They are easy to propagate; therefore, you can find them easily at your coral reef store or aquarium-related sellers. In addition, local saltwater fish stores have frags or small colonies of GSP that you can transfer to your fish tank. You can also choose to source frags online.
What are the Potential Problems of Green Star Polyps?
They are easy to propagate, but they also have some issues that you should look out for as you add them to the fish tank.
• They Can Be Invasive
Their fast rate of growth tends to be a disadvantage. They establish very quickly on rocks and the substrate but could easily spin out of control if not well-managed.
This coral reef grows like a weed, making it very invasive. Therefore, you should keep the surfaces away from other corals to prevent this problem.
Once the surface they occupied becomes full, they will have the extra growth to find a new space to attach and form a new colony. To avoid this, aquarium keepers need to have routine maintenance that allows them to trim the extra growths and manage the GSP on one surface.
• They Can Refuse to Open Up
In case of disturbances, the polyps can retract into the stolon for protection. However, you might also notice they have suddenly shrunk abnormally. This occurrence could be because of algae growth which prevents them from receiving sunlight and nutrition.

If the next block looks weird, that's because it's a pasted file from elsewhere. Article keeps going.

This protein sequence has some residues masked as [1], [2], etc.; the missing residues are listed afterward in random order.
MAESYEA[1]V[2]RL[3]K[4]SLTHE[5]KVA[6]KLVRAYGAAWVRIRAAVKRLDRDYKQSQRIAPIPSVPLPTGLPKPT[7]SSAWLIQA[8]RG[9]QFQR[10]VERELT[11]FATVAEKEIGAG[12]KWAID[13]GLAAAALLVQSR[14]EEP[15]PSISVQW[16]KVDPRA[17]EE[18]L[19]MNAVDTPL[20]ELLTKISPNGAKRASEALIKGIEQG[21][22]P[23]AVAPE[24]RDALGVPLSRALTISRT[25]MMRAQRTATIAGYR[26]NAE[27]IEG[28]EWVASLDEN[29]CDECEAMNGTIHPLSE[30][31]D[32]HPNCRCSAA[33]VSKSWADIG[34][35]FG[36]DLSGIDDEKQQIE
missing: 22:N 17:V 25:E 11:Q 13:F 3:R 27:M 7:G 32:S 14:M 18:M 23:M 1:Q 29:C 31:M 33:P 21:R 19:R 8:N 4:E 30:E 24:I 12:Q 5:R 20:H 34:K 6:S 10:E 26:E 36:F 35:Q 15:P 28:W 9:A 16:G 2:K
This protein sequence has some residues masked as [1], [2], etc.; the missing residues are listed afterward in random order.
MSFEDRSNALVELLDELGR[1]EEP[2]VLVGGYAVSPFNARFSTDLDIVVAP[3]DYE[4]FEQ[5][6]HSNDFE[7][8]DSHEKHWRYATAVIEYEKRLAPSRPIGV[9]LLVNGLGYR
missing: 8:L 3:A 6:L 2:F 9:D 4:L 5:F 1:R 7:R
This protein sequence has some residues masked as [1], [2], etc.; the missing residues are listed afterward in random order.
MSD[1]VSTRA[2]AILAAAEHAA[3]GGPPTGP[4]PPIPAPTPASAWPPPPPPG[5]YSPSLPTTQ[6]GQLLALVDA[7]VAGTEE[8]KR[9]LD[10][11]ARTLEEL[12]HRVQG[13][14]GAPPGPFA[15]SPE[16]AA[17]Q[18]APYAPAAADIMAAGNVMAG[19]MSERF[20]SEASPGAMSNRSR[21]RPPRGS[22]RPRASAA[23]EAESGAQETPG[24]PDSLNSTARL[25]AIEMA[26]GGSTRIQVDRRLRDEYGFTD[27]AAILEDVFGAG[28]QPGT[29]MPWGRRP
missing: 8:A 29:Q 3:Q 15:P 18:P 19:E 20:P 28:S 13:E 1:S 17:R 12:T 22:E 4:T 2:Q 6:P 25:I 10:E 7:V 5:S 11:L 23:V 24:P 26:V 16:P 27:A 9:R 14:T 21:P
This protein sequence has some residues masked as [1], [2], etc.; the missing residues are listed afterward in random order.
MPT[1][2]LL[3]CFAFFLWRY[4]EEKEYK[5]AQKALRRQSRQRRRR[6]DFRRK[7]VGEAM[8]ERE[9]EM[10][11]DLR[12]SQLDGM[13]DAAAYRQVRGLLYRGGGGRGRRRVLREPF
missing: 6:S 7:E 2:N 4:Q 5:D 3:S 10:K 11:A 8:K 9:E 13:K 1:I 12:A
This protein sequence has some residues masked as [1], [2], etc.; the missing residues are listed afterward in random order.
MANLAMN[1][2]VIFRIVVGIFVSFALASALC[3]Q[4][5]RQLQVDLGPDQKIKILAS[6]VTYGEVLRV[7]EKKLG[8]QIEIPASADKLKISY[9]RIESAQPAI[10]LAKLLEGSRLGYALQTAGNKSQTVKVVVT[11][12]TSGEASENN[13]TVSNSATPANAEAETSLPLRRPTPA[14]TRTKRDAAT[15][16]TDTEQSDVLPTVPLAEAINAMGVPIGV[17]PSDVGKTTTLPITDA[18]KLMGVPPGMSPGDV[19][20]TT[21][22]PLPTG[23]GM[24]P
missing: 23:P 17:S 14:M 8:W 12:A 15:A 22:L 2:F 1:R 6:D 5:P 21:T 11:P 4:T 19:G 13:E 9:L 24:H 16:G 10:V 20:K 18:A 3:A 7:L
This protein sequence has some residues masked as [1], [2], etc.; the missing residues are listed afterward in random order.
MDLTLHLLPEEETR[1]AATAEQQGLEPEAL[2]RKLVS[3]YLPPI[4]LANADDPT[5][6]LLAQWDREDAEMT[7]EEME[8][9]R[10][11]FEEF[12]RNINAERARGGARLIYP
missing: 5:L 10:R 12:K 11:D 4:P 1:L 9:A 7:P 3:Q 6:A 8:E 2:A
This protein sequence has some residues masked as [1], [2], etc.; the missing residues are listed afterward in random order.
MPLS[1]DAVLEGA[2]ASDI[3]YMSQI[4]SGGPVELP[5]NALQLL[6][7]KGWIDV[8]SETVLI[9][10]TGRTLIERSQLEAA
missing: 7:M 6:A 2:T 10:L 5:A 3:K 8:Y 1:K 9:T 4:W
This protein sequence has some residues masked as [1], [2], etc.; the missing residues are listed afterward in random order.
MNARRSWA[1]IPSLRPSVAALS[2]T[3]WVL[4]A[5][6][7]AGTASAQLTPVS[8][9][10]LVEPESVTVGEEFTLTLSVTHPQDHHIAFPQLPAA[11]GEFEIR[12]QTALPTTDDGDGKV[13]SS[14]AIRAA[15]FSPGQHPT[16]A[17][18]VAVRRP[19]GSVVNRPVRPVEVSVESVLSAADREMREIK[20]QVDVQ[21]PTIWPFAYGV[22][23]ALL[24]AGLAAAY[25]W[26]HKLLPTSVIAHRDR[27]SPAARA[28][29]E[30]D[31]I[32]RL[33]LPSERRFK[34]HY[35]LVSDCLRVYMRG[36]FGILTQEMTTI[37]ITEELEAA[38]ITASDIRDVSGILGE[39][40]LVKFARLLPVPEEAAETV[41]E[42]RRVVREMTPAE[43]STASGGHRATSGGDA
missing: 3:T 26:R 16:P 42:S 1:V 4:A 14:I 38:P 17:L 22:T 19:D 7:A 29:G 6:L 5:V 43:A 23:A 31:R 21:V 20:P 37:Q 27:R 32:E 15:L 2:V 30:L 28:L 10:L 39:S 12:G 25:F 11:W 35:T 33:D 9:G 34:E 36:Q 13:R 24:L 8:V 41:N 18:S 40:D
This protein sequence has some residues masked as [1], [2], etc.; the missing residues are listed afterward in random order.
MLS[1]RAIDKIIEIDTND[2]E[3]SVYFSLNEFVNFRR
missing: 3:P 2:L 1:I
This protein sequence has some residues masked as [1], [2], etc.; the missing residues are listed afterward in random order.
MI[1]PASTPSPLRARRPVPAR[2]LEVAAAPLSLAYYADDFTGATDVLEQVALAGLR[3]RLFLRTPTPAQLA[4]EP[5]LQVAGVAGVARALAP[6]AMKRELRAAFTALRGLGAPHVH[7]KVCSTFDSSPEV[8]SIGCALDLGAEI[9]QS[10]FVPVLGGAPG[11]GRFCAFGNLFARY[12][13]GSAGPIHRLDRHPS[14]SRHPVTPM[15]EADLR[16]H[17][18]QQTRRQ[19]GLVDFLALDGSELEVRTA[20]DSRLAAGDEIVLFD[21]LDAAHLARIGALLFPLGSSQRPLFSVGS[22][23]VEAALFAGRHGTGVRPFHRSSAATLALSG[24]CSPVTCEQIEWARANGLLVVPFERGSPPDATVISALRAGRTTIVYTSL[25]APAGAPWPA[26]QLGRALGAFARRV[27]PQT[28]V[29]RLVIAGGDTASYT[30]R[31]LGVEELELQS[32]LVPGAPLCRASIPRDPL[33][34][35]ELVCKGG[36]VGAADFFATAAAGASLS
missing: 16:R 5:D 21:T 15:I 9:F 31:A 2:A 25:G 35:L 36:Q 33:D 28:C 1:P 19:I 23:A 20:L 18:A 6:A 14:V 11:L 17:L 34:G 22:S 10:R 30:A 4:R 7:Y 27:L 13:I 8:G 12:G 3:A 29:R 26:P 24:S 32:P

The polyps might not be getting enough water flow or light, which results in stress. Also, if there are other stinging corals or a lot of debris in the tank, the GSPs will start shrinking. Therefore, it’s essential you remove these elements to allow for proper growth.
Your tentacles will also retract at night when the salinity is off and in response to cutting or fragging.
• How Long Will it take for Green Star Polyps to Open Up?
These corals are highly sensitive to water flow, lighting, and their placement. They can take a few hours or days to open up, depending on the optimal conditions available. When you turn down the lights in your aquarium, the polyps will retract and open back up when the light is on.
• How Do You Remove Green Star Polyps From Rocks?
When the GSPs attach themselves to other rocks, you can remove them by manually peeling them off using a chisel to cut off a piece of the rock. Removing the growth surface works best than cutting off some polyps. If you leave one, they will grow back.
• How Do You Feed Green Star Polyps?
GSPs get all their energy from light. Because they make their food via photosynthesis, they derive all the nutrients from the light in the tank. However, if you want them to grow faster, you can supplement their feeding with Reef Roids.
If you are a beginner in the aquarium business, Green Star Polyps are an excellent choice for your fish tank. These coral species are low maintenance and hardy; therefore, they don’t need too much attention as long as the tank conditions are optimal. Because they make their own food, you also don’t need to worry about their feeding.
They will add some color to your tank and can survive well with other coral species. However, you’ll need to pay attention to their growth rate as they tend to go out of control. Once you’ve mastered how to separate them from other rock surfaces and coral, they will thrive well in your aquarium.